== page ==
stereoacuity


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stereoacuity

(ˌstɛrɪəʊəˈkjuːɪtɪ)
n
the ability of a person to see objects as separate entities along a range of distances
References in periodicals archive ?
In patients with Alzheimer's disease (AD), compared with age-matched and young healthy control subjects, visual deficits in the following functions were observed: color, stereoacuity, contrast sensitivity, and backward masking (homogeneous and pattern).
The research fits into a larger context where we are training people to increase their stereoacuity," Dr Chopin elaborated.
Test-retest variability of Randot stereoacuity measures gathered in an unselected sample of UK primary school children.
Assessment of central and peripheral fusion and near and distance stereoacuity in intermittent exotropic patients before and after strabismus surgery.
Objective: To determine the prognostic factors affecting stereoacuity in patients with refractive accommodative esotropia (RAE) according to the results of long follow- up period.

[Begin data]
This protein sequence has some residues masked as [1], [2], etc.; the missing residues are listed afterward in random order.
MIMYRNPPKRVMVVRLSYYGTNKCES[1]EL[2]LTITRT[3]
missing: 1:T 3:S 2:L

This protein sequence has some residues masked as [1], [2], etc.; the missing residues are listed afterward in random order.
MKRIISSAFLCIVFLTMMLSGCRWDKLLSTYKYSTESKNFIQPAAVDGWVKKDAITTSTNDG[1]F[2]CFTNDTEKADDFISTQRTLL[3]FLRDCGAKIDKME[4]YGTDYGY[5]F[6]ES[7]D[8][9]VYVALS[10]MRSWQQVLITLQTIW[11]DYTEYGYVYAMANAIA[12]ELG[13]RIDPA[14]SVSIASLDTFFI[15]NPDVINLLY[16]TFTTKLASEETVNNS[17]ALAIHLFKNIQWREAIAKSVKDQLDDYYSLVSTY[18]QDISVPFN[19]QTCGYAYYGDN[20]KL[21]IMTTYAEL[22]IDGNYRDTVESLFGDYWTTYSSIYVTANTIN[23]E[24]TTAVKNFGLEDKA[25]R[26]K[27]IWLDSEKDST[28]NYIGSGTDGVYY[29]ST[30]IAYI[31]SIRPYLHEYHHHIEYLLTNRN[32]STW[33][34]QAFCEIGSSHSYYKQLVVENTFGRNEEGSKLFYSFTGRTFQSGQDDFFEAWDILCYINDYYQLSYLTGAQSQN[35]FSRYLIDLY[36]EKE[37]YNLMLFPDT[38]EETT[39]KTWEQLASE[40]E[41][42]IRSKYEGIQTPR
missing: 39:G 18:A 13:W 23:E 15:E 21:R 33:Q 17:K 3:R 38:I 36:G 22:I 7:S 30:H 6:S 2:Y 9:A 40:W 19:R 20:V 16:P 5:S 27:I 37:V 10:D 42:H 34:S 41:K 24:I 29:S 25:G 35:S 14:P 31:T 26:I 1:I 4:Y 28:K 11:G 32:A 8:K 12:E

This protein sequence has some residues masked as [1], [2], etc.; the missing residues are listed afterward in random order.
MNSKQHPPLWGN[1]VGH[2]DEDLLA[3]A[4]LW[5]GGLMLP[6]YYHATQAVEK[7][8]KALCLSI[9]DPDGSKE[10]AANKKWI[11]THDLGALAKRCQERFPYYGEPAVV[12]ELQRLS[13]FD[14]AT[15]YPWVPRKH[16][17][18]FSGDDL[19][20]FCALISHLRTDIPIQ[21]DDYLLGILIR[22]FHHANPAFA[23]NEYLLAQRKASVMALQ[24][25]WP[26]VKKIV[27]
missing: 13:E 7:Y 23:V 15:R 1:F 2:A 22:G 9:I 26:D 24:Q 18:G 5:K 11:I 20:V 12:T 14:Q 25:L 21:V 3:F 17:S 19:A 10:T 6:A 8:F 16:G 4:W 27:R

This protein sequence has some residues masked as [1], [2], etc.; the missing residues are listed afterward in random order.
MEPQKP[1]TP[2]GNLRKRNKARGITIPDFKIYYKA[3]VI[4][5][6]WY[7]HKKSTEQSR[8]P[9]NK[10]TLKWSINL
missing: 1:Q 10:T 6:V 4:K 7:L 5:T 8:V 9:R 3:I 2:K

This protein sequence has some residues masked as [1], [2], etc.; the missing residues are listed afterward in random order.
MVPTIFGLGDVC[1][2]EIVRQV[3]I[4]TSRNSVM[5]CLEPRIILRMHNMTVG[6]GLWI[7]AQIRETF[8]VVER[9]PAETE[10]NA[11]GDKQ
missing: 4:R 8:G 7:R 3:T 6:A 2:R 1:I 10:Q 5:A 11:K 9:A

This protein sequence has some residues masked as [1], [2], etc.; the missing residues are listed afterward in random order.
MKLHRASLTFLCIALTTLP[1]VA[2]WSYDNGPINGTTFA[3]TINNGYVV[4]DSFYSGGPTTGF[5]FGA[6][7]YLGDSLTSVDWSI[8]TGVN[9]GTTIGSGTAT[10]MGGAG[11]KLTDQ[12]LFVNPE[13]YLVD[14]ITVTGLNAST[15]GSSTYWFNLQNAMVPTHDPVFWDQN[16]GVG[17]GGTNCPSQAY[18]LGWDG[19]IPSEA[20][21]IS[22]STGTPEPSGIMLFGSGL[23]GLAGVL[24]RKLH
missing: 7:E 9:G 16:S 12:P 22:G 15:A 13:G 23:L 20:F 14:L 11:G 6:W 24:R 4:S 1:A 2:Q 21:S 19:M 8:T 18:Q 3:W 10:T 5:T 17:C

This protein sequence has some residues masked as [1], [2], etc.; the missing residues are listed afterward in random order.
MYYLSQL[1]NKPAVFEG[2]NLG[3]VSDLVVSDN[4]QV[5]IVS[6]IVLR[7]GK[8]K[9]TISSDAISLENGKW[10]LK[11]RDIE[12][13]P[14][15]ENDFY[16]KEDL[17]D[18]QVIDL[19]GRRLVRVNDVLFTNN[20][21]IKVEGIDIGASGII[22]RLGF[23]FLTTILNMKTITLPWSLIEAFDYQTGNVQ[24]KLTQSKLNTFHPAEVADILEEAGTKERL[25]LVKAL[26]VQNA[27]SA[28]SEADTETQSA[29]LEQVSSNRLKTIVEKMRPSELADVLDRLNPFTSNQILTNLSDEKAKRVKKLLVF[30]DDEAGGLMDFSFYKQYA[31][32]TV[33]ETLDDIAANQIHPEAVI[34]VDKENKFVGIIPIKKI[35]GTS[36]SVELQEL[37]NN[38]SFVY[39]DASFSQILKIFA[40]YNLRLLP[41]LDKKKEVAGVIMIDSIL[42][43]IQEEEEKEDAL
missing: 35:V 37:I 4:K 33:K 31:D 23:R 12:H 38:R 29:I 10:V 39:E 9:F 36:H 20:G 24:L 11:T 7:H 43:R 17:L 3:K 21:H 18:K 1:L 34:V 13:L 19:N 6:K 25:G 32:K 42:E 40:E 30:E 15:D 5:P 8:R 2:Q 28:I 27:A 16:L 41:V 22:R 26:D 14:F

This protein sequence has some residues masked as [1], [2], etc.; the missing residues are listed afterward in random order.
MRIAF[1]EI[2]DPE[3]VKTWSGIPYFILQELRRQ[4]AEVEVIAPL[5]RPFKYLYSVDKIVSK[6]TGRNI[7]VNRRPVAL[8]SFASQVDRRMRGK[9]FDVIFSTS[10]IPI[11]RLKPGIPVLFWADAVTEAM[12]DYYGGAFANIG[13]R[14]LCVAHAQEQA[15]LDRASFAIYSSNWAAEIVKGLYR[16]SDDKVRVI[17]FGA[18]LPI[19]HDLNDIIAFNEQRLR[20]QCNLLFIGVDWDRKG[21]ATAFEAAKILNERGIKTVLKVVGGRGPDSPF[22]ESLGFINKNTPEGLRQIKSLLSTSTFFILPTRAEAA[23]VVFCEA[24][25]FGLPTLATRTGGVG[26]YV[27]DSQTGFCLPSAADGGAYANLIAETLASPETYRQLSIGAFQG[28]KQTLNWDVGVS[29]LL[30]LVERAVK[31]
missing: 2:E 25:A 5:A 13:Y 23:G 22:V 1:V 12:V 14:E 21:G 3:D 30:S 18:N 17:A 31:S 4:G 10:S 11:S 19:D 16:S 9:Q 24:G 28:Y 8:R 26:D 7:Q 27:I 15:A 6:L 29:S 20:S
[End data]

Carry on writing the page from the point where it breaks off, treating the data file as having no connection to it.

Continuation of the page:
Five static parameters were found to be significantly different and abnormal between the mTBI and the visually nondisabled groups: near point of convergence (NPC) break and recovery values were receded, positive fusional vergence (PFV) break and recovery values were reduced, and the stereoacuity threshold was elevated (presumably related to inaccurate vergence) in the group with mTBI [10].
A variety of screening tests are available, including visual acuity, stereoacuity, cover-uncover, Hirschberg light reflex, and auto-refractor tests (automated optical instruments that detect refractive errors).
16) The Screening Test * Sensitivity and specificity in visual acuity tests ranged between 9 and 100% and 8 and 100%, respectively; in auto and photorefractors, between 46 and 95% and 53 and 100%, respectively; in stereoacuity tests, between 14 and 100% and 76 and 99%, respectively.
Studies have examined the effects of the following eye conditions: contrast sensitivity, binocular coordination, stereoacuity, amblyopia, and strabismus.
1998), for example, tested 294 older drivers (age 55-87 years) on a variety of sensory measures (acuity, contrast sensitivity, stereoacuity, visual field sensitivity, and glare) and also assessed of the drivers' functional field of view.
Neither group showed any adverse effects on optical alignment, and both groups performed similarly on binocular and stereoacuity tests.